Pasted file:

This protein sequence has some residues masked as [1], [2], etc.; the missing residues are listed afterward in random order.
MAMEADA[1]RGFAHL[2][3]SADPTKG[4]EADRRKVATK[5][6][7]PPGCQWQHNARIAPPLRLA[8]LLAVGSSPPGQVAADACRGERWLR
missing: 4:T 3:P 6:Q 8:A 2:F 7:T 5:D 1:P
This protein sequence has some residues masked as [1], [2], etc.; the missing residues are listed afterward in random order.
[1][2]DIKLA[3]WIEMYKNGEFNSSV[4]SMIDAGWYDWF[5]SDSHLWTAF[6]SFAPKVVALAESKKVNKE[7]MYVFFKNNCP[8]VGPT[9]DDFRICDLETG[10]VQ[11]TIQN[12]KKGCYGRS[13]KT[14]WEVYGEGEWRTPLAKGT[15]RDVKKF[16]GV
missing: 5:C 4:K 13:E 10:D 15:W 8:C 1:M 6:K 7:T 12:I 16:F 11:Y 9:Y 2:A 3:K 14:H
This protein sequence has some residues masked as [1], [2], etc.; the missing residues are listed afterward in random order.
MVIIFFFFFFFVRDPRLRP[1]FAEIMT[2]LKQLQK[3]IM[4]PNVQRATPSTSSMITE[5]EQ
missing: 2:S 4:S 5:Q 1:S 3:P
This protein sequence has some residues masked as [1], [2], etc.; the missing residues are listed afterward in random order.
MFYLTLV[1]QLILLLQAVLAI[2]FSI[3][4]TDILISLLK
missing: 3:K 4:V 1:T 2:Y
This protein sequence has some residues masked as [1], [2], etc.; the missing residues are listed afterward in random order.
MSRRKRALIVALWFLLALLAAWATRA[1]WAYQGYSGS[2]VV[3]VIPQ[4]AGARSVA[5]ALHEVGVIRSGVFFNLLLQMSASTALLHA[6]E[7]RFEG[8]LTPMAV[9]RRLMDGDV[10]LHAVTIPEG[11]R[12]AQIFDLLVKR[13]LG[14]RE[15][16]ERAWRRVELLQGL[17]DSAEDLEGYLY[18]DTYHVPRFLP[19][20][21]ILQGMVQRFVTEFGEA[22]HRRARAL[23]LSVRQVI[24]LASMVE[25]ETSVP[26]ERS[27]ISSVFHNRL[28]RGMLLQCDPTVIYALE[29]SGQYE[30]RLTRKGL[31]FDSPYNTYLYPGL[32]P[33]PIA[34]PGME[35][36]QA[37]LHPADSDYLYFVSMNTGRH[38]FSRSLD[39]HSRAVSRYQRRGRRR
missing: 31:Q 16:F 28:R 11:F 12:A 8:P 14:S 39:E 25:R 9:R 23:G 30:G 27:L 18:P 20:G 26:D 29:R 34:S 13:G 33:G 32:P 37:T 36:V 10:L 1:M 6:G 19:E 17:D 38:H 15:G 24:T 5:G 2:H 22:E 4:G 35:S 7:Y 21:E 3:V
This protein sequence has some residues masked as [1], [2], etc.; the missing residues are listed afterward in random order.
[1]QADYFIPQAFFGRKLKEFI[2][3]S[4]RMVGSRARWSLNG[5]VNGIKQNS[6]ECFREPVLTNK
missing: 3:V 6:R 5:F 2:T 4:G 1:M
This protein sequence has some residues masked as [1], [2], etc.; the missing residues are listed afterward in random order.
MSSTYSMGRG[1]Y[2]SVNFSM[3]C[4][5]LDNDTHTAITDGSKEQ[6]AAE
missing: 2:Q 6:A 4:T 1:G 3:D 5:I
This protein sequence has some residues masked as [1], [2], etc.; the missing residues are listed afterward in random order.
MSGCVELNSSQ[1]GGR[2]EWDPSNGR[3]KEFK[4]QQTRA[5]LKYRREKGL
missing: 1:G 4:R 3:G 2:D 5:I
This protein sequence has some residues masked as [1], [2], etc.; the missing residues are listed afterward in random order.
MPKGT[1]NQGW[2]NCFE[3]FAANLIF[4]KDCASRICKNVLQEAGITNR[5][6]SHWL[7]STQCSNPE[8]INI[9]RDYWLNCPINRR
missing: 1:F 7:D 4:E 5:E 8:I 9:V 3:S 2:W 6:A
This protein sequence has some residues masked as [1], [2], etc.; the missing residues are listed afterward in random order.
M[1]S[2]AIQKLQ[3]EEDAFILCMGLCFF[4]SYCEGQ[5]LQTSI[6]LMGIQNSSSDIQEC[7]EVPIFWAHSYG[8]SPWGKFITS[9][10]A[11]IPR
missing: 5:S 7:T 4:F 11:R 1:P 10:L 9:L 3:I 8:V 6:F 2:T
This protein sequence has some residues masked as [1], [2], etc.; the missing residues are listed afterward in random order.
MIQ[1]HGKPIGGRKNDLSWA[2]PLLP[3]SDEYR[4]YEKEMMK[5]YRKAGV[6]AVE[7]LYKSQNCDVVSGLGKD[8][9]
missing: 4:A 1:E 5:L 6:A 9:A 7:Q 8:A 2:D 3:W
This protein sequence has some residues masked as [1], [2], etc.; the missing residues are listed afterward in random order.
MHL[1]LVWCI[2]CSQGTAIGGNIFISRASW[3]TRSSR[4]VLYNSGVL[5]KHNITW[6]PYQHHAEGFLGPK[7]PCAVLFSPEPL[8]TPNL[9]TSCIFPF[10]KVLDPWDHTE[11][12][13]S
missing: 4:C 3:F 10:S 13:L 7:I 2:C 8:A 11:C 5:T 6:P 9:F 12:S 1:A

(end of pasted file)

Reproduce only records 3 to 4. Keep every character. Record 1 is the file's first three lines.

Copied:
This protein sequence has some residues masked as [1], [2], etc.; the missing residues are listed afterward in random order.
MVIIFFFFFFFVRDPRLRP[1]FAEIMT[2]LKQLQK[3]IM[4]PNVQRATPSTSSMITE[5]EQ
missing: 2:S 4:S 5:Q 1:S 3:P
This protein sequence has some residues masked as [1], [2], etc.; the missing residues are listed afterward in random order.
MFYLTLV[1]QLILLLQAVLAI[2]FSI[3][4]TDILISLLK
missing: 3:K 4:V 1:T 2:Y